updated 12/18/2006 3:57:53 AM ET 2006-12-18T08:57:53

Two of the nation’s largest charitable foundations announced plans Monday to work together to improve education in developing countries in South Asia and sub-Saharan Africa.

The Bill and Melinda Gates Foundation announced a $40 million grant to the William and Flora Hewlett Foundation, which in turn would add another $20 million toward their collaboration.

Much work has already been done by other groups to boost school attendance in Africa and South Asia, so the foundations plan to focus on improving the quality of education these children receive.

Despite efforts to improve teacher training and to give kids food and health care, millions remain illiterate in these regions, even those who are attending school, Hewlett president Paul Brest said.

The $40 million grant to the Hewlett Foundation would mostly likely be a one-time award, because the Gates Foundation has no plans to create a global education program, officials said.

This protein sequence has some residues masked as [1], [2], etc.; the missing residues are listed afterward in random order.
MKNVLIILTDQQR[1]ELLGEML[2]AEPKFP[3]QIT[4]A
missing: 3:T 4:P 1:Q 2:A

The Hewlett Foundation is adding global education to its portfolio, Brest said.

Brest said the Hewlett Foundation made its first grants in global education about three years ago — mostly to pay for preliminary research — but the foundation’s board recently voted to explore a bigger commitment.

“We are looking for signs that we can develop pilot programs that have a good chance of being brought to scale by governments,” Brest said.

The foundations — which have collaborated before on U.S. education reform and global development — would be looking for other partners, including governments and organizations such as The World Bank, said Sylvia Mathews, president of the Gates Foundation’s Global Development Program. But she said it was too early to say who these might be.

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